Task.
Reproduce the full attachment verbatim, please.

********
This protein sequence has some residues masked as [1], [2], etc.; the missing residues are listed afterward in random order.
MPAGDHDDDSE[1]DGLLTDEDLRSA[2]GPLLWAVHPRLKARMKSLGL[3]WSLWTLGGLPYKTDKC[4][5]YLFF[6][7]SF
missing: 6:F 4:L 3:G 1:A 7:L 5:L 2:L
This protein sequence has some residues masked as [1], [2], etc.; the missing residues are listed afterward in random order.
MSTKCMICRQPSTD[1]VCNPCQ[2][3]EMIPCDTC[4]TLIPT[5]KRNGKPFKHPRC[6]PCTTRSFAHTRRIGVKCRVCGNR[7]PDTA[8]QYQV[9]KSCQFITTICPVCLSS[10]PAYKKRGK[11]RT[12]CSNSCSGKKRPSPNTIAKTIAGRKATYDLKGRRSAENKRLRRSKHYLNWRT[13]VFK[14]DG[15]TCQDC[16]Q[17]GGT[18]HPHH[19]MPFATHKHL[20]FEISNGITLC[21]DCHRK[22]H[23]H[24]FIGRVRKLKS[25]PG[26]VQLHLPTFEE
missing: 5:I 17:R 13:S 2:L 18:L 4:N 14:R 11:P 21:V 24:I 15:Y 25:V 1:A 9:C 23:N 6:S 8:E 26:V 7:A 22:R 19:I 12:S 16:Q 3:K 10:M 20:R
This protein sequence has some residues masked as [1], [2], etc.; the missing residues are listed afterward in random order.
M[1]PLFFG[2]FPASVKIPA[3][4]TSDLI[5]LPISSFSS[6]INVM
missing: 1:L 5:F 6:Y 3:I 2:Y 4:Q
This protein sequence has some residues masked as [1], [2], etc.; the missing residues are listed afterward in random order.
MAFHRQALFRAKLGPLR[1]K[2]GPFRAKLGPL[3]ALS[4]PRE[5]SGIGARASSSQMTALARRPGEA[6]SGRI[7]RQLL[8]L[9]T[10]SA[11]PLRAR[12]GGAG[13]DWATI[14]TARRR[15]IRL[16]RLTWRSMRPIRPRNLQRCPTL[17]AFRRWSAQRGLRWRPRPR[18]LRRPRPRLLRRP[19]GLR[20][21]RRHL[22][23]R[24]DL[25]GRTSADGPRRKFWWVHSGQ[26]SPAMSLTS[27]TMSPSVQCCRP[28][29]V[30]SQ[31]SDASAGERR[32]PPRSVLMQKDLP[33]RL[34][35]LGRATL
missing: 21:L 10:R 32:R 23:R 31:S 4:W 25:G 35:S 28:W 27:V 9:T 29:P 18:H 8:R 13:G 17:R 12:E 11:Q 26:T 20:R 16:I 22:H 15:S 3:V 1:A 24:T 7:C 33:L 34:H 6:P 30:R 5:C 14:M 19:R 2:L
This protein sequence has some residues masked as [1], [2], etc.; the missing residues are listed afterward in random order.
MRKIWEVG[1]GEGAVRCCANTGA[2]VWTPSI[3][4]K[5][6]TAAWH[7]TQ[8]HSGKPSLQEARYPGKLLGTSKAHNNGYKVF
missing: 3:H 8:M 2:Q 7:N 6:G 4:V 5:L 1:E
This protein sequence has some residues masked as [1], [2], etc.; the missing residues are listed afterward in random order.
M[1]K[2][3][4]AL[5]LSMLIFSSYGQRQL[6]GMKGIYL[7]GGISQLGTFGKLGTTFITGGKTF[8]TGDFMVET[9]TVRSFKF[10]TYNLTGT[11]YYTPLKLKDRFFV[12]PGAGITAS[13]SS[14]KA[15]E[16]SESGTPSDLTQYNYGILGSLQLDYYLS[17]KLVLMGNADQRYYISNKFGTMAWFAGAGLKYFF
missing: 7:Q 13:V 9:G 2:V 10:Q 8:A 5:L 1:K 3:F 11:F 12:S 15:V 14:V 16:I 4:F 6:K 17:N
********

This protein sequence has some residues masked as [1], [2], etc.; the missing residues are listed afterward in random order.
MPAGDHDDDSE[1]DGLLTDEDLRSA[2]GPLLWAVHPRLKARMKSLGL[3]WSLWTLGGLPYKTDKC[4][5]YLFF[6][7]SF
missing: 6:F 4:L 3:G 1:A 7:L 5:L 2:L
This protein sequence has some residues masked as [1], [2], etc.; the missing residues are listed afterward in random order.
MSTKCMICRQPSTD[1]VCNPCQ[2][3]EMIPCDTC[4]TLIPT[5]KRNGKPFKHPRC[6]PCTTRSFAHTRRIGVKCRVCGNR[7]PDTA[8]QYQV[9]KSCQFITTICPVCLSS[10]PAYKKRGK[11]RT[12]CSNSCSGKKRPSPNTIAKTIAGRKATYDLKGRRSAENKRLRRSKHYLNWRT[13]VFK[14]DG[15]TCQDC[16]Q[17]GGT[18]HPHH[19]MPFATHKHL[20]FEISNGITLC[21]DCHRK[22]H[23]H[24]FIGRVRKLKS[25]PG[26]VQLHLPTFEE
missing: 5:I 17:R 13:S 2:L 18:L 4:N 14:R 11:P 21:V 24:I 15:Y 25:V 1:A 9:C 23:N 6:S 8:E 26:V 7:A 22:R 19:I 12:S 16:Q 3:K 10:M 20:R
This protein sequence has some residues masked as [1], [2], etc.; the missing residues are listed afterward in random order.
M[1]PLFFG[2]FPASVKIPA[3][4]TSDLI[5]LPISSFSS[6]INVM
missing: 1:L 5:F 6:Y 3:I 2:Y 4:Q
This protein sequence has some residues masked as [1], [2], etc.; the missing residues are listed afterward in random order.
MAFHRQALFRAKLGPLR[1]K[2]GPFRAKLGPL[3]ALS[4]PRE[5]SGIGARASSSQMTALARRPGEA[6]SGRI[7]RQLL[8]L[9]T[10]SA[11]PLRAR[12]GGAG[13]DWATI[14]TARRR[15]IRL[16]RLTWRSMRPIRPRNLQRCPTL[17]AFRRWSAQRGLRWRPRPR[18]LRRPRPRLLRRP[19]GLR[20][21]RRHL[22][23]R[24]DL[25]GRTSADGPRRKFWWVHSGQ[26]SPAMSLTS[27]TMSPSVQCCRP[28][29]V[30]SQ[31]SDASAGERR[32]PPRSVLMQKDLP[33]RL[34][35]LGRATL
missing: 21:L 10:R 32:R 23:R 31:S 4:W 25:G 35:S 28:W 27:V 9:T 29:P 18:H 8:R 13:G 17:R 12:E 11:Q 26:T 20:R 16:I 22:H 15:S 3:V 1:A 24:T 7:C 33:L 34:H 6:P 30:R 5:C 14:M 19:R 2:L
This protein sequence has some residues masked as [1], [2], etc.; the missing residues are listed afterward in random order.
MRKIWEVG[1]GEGAVRCCANTGA[2]VWTPSI[3][4]K[5][6]TAAWH[7]TQ[8]HSGKPSLQEARYPGKLLGTSKAHNNGYKVF
missing: 3:H 8:M 2:Q 7:N 6:G 4:V 5:L 1:E
This protein sequence has some residues masked as [1], [2], etc.; the missing residues are listed afterward in random order.
M[1]K[2][3][4]AL[5]LSMLIFSSYGQRQL[6]GMKGIYL[7]GGISQLGTFGKLGTTFITGGKTF[8]TGDFMVET[9]TVRSFKF[10]TYNLTGT[11]YYTPLKLKDRFFV[12]PGAGITAS[13]SS[14]KA[15]E[16]SESGTPSDLTQYNYGILGSLQLDYYLS[17]KLVLMGNADQRYYISNKFGTMAWFAGAGLKYFF
missing: 7:Q 13:V 9:G 2:V 10:Q 8:A 5:L 1:K 3:F 11:F 12:S 15:V 14:V 16:I 4:F 6:K 17:N